|Warming-up is essential before any physical exercise, in particular when the goal is physical performance.|
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Warming-up is essential before any physical exercise, in particular when the goal is physical performance. A quality warm-up favours and conditions it and also avoids numerous injuries (an injury being the worst contra-performance).
The warm-up must be divided into 2 or 3 phases. The first phase is the general warm-up and it should never be omitted. Unfortunately, that phase is neglected most of the time.
The general warm-up
The goal is to increase the body temperature, essential precondition for a good sliding of the tendons in their sheath, under the pulleys and for good muscular contraction.
Omitting that phase is very harmful to your organism.
The only time loss you will have is the one spent moping about the various injuries that could have been avoided.
You must achieve an increase of the heart and respiratory rhythm, as well as a state of minor sweating and maintain this for about 10 to 15 minutes.
Indoors: rope jumping, running, flexing-straightening up, jumping on the spot, knee bends, heel to buttock, etc. Remember that your bike is an environmentally friendly means of transportation and that it can also be used for general warm-up on the way to and as active recuperation on the way back.
Outdoors: If the way to take is at least 15 minutes and if you have sweat a little, it is your general warm-up and you can go to the next phase. Otherwise: a short run around the climbing area, flexing-straightening up, jumping on the spot, knee bend, heel to buttock, etc.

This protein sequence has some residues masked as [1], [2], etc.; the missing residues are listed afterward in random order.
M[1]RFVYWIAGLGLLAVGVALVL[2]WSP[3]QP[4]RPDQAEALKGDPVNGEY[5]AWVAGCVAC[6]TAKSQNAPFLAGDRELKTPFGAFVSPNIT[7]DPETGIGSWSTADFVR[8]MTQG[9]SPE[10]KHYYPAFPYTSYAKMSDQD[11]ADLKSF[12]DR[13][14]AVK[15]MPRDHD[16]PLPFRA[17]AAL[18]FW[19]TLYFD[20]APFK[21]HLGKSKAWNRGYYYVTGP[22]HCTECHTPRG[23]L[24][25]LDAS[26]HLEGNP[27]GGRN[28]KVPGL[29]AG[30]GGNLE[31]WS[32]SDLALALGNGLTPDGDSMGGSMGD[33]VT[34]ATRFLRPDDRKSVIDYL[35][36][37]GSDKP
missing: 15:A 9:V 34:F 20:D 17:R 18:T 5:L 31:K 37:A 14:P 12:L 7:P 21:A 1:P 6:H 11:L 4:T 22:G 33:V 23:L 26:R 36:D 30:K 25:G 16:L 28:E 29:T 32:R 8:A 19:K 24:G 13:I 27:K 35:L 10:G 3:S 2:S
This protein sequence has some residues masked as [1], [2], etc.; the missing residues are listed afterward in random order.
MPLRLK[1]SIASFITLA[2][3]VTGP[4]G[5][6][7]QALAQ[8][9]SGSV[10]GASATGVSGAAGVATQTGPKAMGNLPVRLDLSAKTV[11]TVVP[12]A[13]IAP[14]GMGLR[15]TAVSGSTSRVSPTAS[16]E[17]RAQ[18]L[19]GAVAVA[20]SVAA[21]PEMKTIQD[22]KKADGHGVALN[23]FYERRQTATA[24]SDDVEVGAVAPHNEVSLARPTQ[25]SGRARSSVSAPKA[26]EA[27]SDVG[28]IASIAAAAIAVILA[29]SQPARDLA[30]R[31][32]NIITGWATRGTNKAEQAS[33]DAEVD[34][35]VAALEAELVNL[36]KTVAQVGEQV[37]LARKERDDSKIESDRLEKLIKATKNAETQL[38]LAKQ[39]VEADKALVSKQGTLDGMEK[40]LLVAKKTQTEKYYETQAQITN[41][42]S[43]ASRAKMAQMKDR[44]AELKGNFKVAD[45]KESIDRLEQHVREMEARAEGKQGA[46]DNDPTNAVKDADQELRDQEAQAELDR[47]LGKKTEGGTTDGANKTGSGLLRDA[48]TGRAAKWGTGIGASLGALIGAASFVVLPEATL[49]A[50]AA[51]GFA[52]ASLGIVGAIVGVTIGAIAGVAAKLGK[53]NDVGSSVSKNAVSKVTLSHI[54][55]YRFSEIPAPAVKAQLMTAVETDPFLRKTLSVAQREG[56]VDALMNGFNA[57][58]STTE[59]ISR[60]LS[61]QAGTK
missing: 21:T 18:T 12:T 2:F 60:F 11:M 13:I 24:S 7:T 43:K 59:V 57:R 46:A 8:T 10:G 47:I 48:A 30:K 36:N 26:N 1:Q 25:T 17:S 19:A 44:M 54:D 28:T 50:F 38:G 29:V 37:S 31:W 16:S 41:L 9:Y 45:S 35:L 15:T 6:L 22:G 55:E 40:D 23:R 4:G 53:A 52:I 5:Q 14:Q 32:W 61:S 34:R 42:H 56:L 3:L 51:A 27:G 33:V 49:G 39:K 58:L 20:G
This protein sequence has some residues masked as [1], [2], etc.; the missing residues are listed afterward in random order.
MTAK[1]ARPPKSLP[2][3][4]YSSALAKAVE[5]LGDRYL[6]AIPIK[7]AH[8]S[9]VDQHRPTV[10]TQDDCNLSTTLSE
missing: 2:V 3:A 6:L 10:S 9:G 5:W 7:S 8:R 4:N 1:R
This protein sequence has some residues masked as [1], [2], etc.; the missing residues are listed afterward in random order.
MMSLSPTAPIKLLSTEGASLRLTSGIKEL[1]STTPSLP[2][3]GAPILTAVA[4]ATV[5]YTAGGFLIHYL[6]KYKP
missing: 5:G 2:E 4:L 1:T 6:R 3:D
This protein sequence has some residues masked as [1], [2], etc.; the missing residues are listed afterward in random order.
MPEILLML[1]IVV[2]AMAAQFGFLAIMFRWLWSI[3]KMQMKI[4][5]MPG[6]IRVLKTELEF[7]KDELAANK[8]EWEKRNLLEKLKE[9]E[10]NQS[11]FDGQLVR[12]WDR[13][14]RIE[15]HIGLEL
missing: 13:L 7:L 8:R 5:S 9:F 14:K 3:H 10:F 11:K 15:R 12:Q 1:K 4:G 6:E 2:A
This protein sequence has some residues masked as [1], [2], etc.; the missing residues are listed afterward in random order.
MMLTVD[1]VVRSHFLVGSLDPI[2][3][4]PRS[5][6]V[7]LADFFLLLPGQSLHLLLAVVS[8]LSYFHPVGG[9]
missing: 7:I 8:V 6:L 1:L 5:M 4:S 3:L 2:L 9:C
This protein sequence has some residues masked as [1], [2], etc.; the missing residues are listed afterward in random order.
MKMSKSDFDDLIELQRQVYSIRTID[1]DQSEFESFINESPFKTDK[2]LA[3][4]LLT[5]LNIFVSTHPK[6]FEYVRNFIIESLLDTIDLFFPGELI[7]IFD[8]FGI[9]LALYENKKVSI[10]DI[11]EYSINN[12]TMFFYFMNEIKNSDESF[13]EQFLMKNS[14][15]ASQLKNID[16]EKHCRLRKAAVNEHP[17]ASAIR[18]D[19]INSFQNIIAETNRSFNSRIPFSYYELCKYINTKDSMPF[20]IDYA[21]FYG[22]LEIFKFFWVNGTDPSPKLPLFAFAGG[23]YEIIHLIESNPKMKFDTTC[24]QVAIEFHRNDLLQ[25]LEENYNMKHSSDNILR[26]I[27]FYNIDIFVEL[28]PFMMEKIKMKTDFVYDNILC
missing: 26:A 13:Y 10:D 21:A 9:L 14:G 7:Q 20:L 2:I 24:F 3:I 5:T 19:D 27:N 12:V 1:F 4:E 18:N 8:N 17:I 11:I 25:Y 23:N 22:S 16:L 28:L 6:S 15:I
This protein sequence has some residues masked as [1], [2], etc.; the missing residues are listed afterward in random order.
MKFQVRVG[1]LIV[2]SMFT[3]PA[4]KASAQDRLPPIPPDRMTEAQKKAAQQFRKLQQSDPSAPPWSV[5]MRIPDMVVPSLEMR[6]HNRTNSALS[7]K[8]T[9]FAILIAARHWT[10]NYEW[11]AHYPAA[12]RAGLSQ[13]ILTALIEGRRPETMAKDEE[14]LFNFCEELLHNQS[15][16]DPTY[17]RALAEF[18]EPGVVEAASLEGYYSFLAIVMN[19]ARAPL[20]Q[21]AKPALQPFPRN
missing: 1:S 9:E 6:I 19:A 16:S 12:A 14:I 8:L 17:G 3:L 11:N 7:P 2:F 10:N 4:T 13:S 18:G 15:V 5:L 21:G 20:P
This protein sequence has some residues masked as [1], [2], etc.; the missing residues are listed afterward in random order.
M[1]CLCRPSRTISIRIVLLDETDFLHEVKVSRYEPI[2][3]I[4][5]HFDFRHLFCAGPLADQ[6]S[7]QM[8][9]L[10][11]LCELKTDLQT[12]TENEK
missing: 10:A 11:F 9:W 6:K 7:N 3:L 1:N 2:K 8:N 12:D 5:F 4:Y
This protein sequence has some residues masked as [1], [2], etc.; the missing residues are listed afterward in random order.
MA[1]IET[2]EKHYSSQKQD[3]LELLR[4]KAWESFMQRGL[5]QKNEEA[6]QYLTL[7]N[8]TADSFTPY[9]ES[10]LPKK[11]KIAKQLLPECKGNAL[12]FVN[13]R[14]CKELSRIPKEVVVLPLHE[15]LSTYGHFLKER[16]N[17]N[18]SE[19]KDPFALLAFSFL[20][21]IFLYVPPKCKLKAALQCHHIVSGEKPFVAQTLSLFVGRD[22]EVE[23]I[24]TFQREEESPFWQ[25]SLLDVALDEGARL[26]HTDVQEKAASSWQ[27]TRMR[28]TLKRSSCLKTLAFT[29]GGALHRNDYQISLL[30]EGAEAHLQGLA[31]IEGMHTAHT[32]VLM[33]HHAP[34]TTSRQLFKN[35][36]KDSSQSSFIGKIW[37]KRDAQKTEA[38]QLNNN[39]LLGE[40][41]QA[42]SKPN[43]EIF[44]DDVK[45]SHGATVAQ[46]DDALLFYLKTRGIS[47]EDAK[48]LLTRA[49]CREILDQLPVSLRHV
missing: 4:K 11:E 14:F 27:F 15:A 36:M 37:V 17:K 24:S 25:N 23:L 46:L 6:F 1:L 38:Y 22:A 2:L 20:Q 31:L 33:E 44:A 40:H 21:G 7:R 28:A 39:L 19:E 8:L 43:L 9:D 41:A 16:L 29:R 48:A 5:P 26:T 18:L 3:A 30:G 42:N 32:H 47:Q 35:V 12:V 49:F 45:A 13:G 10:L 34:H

The direct warm-up
The aim is to stimulate progressively all joints and muscles, to stimulate their sensory sensors, and to prevent injuries.
This work can only be done after a general warm-up.
If a phase has to be sacrificed, than it should be this second phase. However only as an exception.
Movements of flexion-extension of the fingers
Working up fingers with the help of a ball or kneading clay
Rotations of the wrists
Flexion extension of the elbows
Rotation of the shoulders (small circles, big circles, reverse rotation: one arm in one direction and the other arm in another direction…)
Movements of the head: attention, no sudden movement, make slow movements with a moderate amplitude in one direction and then in the other direction…
Rotations of the ankles
Repeat each exercise about 20 times.
The specific warm-up
The aim is to pull progressively on the structures that will be used (not to say mistreated) during trials at maximum level.
The human tendon is not supposed to support the body’s weight on its own. That remains true for everybody, whether at ease in a 6a or in an 8a.
Start climbing without warm up at a level up to 6b is allowed for those wishing to stop climbing before retirement (attention, it is forbidden to complain, you have been warned).
Respecting as much as you can the three phases of the warm up is essential if you want to continue climbing for a long time.
Hanging on big holds.
Traverse by taking all the holds.
Climb at a lower level compared with the maximum without needing to overdo in the first routes.
Increase progressively the difficulty over 3 routes minimum.
Example: maximum level 7a:
1st route: 5a
2nd route: 5c
3rd route: 6a+
4th route: 6c
Example: maximum level 7c:
1st route: 5c
2nd route: 6b
3rd route: 6c
4th route: 7a+/7b
(the examples are specifically chosen on high levels because the “strong” climbers are most of the time the one who neglect that progressiveness and so give a bad example).
If the aim of your session is to realise trials at your maximum level, you can start by realising these trials after a warm up of 45 to 60 minutes. It may seem long, but 10 to 15 minutes of general warm up + 10 minutes of direct warm up + 20 minutes of specific warm up = 40 to 45 minutes, without counting the rests between the different phases.
However, at a closer look: If you have walk or ride your bike to your favourite climbing hall, you start climbing only 10 minutes after having arrived at the location!